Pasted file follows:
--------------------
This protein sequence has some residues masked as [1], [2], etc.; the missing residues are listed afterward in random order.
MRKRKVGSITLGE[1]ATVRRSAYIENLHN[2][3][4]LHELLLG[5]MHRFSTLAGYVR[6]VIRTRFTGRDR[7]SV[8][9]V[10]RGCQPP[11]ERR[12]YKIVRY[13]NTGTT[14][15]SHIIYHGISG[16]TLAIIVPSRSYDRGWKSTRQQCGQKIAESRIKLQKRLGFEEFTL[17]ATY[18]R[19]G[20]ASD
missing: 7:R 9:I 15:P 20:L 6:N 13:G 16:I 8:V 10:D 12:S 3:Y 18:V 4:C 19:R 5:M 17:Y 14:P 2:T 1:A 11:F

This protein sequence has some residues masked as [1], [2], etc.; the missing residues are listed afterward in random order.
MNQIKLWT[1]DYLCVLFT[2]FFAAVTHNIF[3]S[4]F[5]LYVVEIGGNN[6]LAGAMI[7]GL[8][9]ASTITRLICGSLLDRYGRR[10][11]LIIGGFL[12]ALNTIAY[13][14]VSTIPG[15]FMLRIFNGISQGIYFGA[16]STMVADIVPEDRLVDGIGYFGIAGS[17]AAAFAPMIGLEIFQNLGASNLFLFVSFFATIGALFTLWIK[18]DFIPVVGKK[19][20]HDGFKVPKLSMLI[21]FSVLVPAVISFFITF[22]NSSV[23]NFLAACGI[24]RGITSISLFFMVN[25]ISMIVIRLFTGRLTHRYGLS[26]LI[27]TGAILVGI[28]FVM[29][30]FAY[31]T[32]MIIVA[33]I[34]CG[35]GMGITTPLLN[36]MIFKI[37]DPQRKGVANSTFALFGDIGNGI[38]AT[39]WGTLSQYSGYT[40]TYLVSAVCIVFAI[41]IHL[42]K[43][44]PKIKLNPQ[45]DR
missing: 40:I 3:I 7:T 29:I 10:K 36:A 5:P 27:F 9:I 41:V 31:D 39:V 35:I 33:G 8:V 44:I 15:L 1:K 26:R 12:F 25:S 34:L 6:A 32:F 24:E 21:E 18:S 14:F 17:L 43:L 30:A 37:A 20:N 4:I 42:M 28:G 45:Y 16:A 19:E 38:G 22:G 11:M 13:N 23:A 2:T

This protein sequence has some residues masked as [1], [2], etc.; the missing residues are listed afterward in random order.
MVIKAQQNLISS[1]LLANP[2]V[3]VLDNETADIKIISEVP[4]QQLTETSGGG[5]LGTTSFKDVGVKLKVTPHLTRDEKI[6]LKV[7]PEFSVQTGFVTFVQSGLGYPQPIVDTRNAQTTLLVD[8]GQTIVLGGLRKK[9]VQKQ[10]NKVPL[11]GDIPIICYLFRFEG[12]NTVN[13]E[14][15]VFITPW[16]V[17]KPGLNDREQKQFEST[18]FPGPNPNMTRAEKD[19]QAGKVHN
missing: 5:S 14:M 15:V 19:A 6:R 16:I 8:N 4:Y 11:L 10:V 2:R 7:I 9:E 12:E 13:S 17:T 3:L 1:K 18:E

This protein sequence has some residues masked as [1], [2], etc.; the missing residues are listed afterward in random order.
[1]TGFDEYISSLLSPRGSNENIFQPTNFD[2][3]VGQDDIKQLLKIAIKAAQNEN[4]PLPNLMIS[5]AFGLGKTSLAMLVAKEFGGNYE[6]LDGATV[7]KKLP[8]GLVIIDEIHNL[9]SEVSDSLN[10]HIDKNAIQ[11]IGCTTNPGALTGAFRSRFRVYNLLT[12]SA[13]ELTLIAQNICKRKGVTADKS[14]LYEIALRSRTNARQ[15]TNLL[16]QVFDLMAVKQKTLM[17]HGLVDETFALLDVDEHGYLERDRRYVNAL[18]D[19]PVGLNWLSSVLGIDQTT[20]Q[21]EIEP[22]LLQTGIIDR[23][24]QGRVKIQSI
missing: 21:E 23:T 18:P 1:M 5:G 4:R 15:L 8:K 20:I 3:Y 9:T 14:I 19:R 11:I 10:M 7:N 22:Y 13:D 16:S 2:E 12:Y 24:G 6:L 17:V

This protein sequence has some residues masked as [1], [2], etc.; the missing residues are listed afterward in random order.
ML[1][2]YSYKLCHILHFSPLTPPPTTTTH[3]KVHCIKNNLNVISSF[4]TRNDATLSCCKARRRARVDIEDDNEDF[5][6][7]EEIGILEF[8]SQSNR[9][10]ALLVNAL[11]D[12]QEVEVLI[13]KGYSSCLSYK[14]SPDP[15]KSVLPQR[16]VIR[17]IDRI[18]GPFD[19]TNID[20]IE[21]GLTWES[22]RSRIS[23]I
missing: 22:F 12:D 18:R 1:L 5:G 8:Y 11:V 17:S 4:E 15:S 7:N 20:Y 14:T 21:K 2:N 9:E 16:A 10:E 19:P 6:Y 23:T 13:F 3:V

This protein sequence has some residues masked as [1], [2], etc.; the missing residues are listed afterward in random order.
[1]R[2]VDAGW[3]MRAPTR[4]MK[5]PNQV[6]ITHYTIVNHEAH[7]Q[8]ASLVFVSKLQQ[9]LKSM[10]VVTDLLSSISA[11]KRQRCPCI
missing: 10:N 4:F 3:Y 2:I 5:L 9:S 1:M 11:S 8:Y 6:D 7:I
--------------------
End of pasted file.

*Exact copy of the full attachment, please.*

This protein sequence has some residues masked as [1], [2], etc.; the missing residues are listed afterward in random order.
MRKRKVGSITLGE[1]ATVRRSAYIENLHN[2][3][4]LHELLLG[5]MHRFSTLAGYVR[6]VIRTRFTGRDR[7]SV[8][9]V[10]RGCQPP[11]ERR[12]YKIVRY[13]NTGTT[14][15]SHIIYHGISG[16]TLAIIVPSRSYDRGWKSTRQQCGQKIAESRIKLQKRLGFEEFTL[17]ATY[18]R[19]G[20]ASD
missing: 7:R 9:I 15:P 20:L 6:N 13:G 16:I 8:V 10:D 12:S 3:Y 18:V 4:C 19:R 5:M 17:Y 14:P 2:T 1:A 11:F

This protein sequence has some residues masked as [1], [2], etc.; the missing residues are listed afterward in random order.
MNQIKLWT[1]DYLCVLFT[2]FFAAVTHNIF[3]S[4]F[5]LYVVEIGGNN[6]LAGAMI[7]GL[8][9]ASTITRLICGSLLDRYGRR[10][11]LIIGGFL[12]ALNTIAY[13][14]VSTIPG[15]FMLRIFNGISQGIYFGA[16]STMVADIVPEDRLVDGIGYFGIAGS[17]AAAFAPMIGLEIFQNLGASNLFLFVSFFATIGALFTLWIK[18]DFIPVVGKK[19][20]HDGFKVPKLSMLI[21]FSVLVPAVISFFITF[22]NSSV[23]NFLAACGI[24]RGITSISLFFMVN[25]ISMIVIRLFTGRLTHRYGLS[26]LI[27]TGAILVGI[28]FVM[29][30]FAY[31]T[32]MIIVA[33]I[34]CG[35]GMGITTPLLN[36]MIFKI[37]DPQRKGVANSTFALFGDIGNGI[38]AT[39]WGTLSQYSGYT[40]TYLVSAVCIVFAI[41]IHL[42]K[43][44]PKIKLNPQ[45]DR
missing: 40:I 3:I 7:T 29:I 10:K 36:A 5:P 27:F 9:I 41:V 31:D 39:V 35:I 33:G 8:V 44:I 15:L 1:K 26:R 12:F 25:S 34:L 6:A 32:F 24:E 21:E 18:S 14:F 17:L 43:L 30:A 37:A 20:N 4:I 42:M 28:G 45:Y 16:A 19:E 38:G 22:G 11:M 13:N 23:A 2:T

This protein sequence has some residues masked as [1], [2], etc.; the missing residues are listed afterward in random order.
MVIKAQQNLISS[1]LLANP[2]V[3]VLDNETADIKIISEVP[4]QQLTETSGGG[5]LGTTSFKDVGVKLKVTPHLTRDEKI[6]LKV[7]PEFSVQTGFVTFVQSGLGYPQPIVDTRNAQTTLLVD[8]GQTIVLGGLRKK[9]VQKQ[10]NKVPL[11]GDIPIICYLFRFEG[12]NTVN[13]E[14][15]VFITPW[16]V[17]KPGLNDREQKQFEST[18]FPGPNPNMTRAEKD[19]QAGKVHN
missing: 5:S 14:M 15:V 19:A 6:R 16:I 8:N 4:Y 11:L 10:V 2:R 7:I 9:E 12:E 13:S 17:T 3:L 1:K 18:E

This protein sequence has some residues masked as [1], [2], etc.; the missing residues are listed afterward in random order.
[1]TGFDEYISSLLSPRGSNENIFQPTNFD[2][3]VGQDDIKQLLKIAIKAAQNEN[4]PLPNLMIS[5]AFGLGKTSLAMLVAKEFGGNYE[6]LDGATV[7]KKLP[8]GLVIIDEIHNL[9]SEVSDSLN[10]HIDKNAIQ[11]IGCTTNPGALTGAFRSRFRVYNLLT[12]SA[13]ELTLIAQNICKRKGVTADKS[14]LYEIALRSRTNARQ[15]TNLL[16]QVFDLMAVKQKTLM[17]HGLVDETFALLDVDEHGYLERDRRYVNAL[18]D[19]PVGLNWLSSVLGIDQTT[20]Q[21]EIEP[22]LLQTGIIDR[23][24]QGRVKIQSI
missing: 21:E 23:T 18:P 1:M 5:G 4:R 15:L 8:K 20:I 3:Y 9:T 14:I 19:R 11:I 10:M 7:N 22:Y 13:D 16:S 2:E 12:Y 24:G 6:L 17:V

This protein sequence has some residues masked as [1], [2], etc.; the missing residues are listed afterward in random order.
ML[1][2]YSYKLCHILHFSPLTPPPTTTTH[3]KVHCIKNNLNVISSF[4]TRNDATLSCCKARRRARVDIEDDNEDF[5][6][7]EEIGILEF[8]SQSNR[9][10]ALLVNAL[11]D[12]QEVEVLI[13]KGYSSCLSYK[14]SPDP[15]KSVLPQR[16]VIR[17]IDRI[18]GPFD[19]TNID[20]IE[21]GLTWES[22]RSRIS[23]I
missing: 22:F 12:D 18:R 1:L 5:G 8:Y 11:V 17:S 4:E 15:S 7:N 20:Y 14:T 21:K 2:N 9:E 16:A 10:E 19:P 6:Y 23:T 13:F 3:V

This protein sequence has some residues masked as [1], [2], etc.; the missing residues are listed afterward in random order.
[1]R[2]VDAGW[3]MRAPTR[4]MK[5]PNQV[6]ITHYTIVNHEAH[7]Q[8]ASLVFVSKLQQ[9]LKSM[10]VVTDLLSSISA[11]KRQRCPCI
missing: 10:N 4:F 3:Y 2:I 5:L 9:S 1:M 11:S 8:Y 6:D 7:I